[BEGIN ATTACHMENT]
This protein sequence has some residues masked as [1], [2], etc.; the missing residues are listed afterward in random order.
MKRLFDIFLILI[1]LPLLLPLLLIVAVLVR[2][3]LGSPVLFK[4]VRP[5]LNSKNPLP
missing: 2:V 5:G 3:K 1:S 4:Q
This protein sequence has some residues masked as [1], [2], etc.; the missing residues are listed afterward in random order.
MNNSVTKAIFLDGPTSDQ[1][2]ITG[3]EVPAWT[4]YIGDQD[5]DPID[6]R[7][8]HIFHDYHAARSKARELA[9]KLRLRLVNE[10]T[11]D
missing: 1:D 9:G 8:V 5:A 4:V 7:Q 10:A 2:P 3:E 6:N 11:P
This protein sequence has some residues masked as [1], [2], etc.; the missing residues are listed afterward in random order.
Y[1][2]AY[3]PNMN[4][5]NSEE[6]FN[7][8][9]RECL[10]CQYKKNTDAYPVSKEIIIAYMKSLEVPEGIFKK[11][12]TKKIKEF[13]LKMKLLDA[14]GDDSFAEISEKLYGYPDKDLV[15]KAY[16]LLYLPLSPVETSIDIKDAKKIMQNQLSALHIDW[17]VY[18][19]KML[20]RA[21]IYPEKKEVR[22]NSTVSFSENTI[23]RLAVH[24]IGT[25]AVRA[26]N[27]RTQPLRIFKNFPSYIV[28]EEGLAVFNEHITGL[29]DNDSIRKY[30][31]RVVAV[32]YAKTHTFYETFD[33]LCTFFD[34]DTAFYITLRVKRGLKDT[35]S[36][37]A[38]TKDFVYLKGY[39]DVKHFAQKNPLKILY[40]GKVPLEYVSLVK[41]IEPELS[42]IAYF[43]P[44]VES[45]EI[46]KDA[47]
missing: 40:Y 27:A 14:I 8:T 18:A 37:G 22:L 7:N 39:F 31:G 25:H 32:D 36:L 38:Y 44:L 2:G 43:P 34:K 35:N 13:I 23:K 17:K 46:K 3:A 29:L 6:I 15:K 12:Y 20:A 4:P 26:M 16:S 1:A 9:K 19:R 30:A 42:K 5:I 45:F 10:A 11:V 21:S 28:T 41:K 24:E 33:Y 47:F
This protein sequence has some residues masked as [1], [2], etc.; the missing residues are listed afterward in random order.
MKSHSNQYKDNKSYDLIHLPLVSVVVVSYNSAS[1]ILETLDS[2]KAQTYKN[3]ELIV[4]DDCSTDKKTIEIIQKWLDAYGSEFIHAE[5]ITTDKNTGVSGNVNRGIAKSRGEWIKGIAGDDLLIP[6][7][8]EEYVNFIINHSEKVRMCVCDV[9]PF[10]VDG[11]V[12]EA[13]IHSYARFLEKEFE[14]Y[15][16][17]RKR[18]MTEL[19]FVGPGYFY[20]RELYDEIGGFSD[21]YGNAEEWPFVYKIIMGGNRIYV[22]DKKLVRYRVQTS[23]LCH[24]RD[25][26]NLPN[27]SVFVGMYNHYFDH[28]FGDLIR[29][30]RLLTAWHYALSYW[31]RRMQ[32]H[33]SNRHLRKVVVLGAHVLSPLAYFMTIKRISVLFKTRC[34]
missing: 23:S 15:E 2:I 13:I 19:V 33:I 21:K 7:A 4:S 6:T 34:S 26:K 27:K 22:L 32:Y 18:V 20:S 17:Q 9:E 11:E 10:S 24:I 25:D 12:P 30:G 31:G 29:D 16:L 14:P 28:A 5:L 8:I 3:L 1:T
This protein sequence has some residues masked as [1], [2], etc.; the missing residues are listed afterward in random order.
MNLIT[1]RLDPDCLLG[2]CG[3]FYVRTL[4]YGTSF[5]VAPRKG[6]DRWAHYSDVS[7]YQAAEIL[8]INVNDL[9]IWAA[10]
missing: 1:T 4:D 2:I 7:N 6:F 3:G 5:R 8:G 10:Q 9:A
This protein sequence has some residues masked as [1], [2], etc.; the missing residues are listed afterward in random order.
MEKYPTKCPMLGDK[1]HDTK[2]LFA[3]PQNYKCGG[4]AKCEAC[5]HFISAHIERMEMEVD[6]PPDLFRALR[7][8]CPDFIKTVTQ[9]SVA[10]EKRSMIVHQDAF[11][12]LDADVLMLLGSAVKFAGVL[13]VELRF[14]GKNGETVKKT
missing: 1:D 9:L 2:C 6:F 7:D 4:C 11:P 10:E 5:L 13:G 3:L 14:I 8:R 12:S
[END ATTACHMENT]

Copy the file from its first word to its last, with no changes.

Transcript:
This protein sequence has some residues masked as [1], [2], etc.; the missing residues are listed afterward in random order.
MKRLFDIFLILI[1]LPLLLPLLLIVAVLVR[2][3]LGSPVLFK[4]VRP[5]LNSKNPLP
missing: 2:V 5:G 3:K 1:S 4:Q
This protein sequence has some residues masked as [1], [2], etc.; the missing residues are listed afterward in random order.
MNNSVTKAIFLDGPTSDQ[1][2]ITG[3]EVPAWT[4]YIGDQD[5]DPID[6]R[7][8]HIFHDYHAARSKARELA[9]KLRLRLVNE[10]T[11]D
missing: 1:D 9:G 8:V 5:A 4:V 7:Q 10:A 2:P 3:E 6:N 11:P
This protein sequence has some residues masked as [1], [2], etc.; the missing residues are listed afterward in random order.
Y[1][2]AY[3]PNMN[4][5]NSEE[6]FN[7][8][9]RECL[10]CQYKKNTDAYPVSKEIIIAYMKSLEVPEGIFKK[11][12]TKKIKEF[13]LKMKLLDA[14]GDDSFAEISEKLYGYPDKDLV[15]KAY[16]LLYLPLSPVETSIDIKDAKKIMQNQLSALHIDW[17]VY[18][19]KML[20]RA[21]IYPEKKEVR[22]NSTVSFSENTI[23]RLAVH[24]IGT[25]AVRA[26]N[27]RTQPLRIFKNFPSYIV[28]EEGLAVFNEHITGL[29]DNDSIRKY[30][31]RVVAV[32]YAKTHTFYETFD[33]LCTFFD[34]DTAFYITLRVKRGLKDT[35]S[36][37]A[38]TKDFVYLKGY[39]DVKHFAQKNPLKILY[40]GKVPLEYVSLVK[41]IEPELS[42]IAYF[43]P[44]VES[45]EI[46]KDA[47]
missing: 40:Y 27:A 14:I 8:T 18:A 37:G 22:L 7:N 39:F 31:G 25:H 32:D 36:L 38:Y 44:L 2:G 43:P 34:K 35:N 13:I 23:K 17:K 46:K 3:A 29:L 6:I 15:K 12:Y 20:A 4:P 26:M 16:S 1:A 9:K 19:R 30:A 42:K 5:I 45:F 10:A 11:V 21:S 28:T 41:K 24:E 33:Y 47:F
This protein sequence has some residues masked as [1], [2], etc.; the missing residues are listed afterward in random order.
MKSHSNQYKDNKSYDLIHLPLVSVVVVSYNSAS[1]ILETLDS[2]KAQTYKN[3]ELIV[4]DDCSTDKKTIEIIQKWLDAYGSEFIHAE[5]ITTDKNTGVSGNVNRGIAKSRGEWIKGIAGDDLLIP[6][7][8]EEYVNFIINHSEKVRMCVCDV[9]PF[10]VDG[11]V[12]EA[13]IHSYARFLEKEFE[14]Y[15][16][17]RKR[18]MTEL[19]FVGPGYFY[20]RELYDEIGGFSD[21]YGNAEEWPFVYKIIMGGNRIYV[22]DKKLVRYRVQTS[23]LCH[24]RD[25][26]NLPN[27]SVFVGMYNHYFDH[28]FGDLIR[29][30]RLLTAWHYALSYW[31]RRMQ[32]H[33]SNRHLRKVVVLGAHVLSPLAYFMTIKRISVLFKTRC[34]
missing: 23:S 15:E 2:I 13:I 19:V 33:I 21:K 7:A 4:S 6:T 34:S 26:K 27:K 22:L 32:Y 18:V 20:S 17:Q 9:E 11:E 10:S 24:I 25:D 12:P 30:G 31:G 29:D 16:L 14:P 28:A 5:L 8:I 3:L 1:T
This protein sequence has some residues masked as [1], [2], etc.; the missing residues are listed afterward in random order.
MNLIT[1]RLDPDCLLG[2]CG[3]FYVRTL[4]YGTSF[5]VAPRKG[6]DRWAHYSDVS[7]YQAAEIL[8]INVNDL[9]IWAA[10]
missing: 1:T 4:D 2:I 7:N 6:F 3:G 5:R 8:G 10:Q 9:A
This protein sequence has some residues masked as [1], [2], etc.; the missing residues are listed afterward in random order.
MEKYPTKCPMLGDK[1]HDTK[2]LFA[3]PQNYKCGG[4]AKCEAC[5]HFISAHIERMEMEVD[6]PPDLFRALR[7][8]CPDFIKTVTQ[9]SVA[10]EKRSMIVHQDAF[11][12]LDADVLMLLGSAVKFAGVL[13]VELRF[14]GKNGETVKKT
missing: 1:D 9:L 2:C 6:F 7:D 4:C 11:P 10:E 5:L 13:G 3:L 14:I 8:R 12:S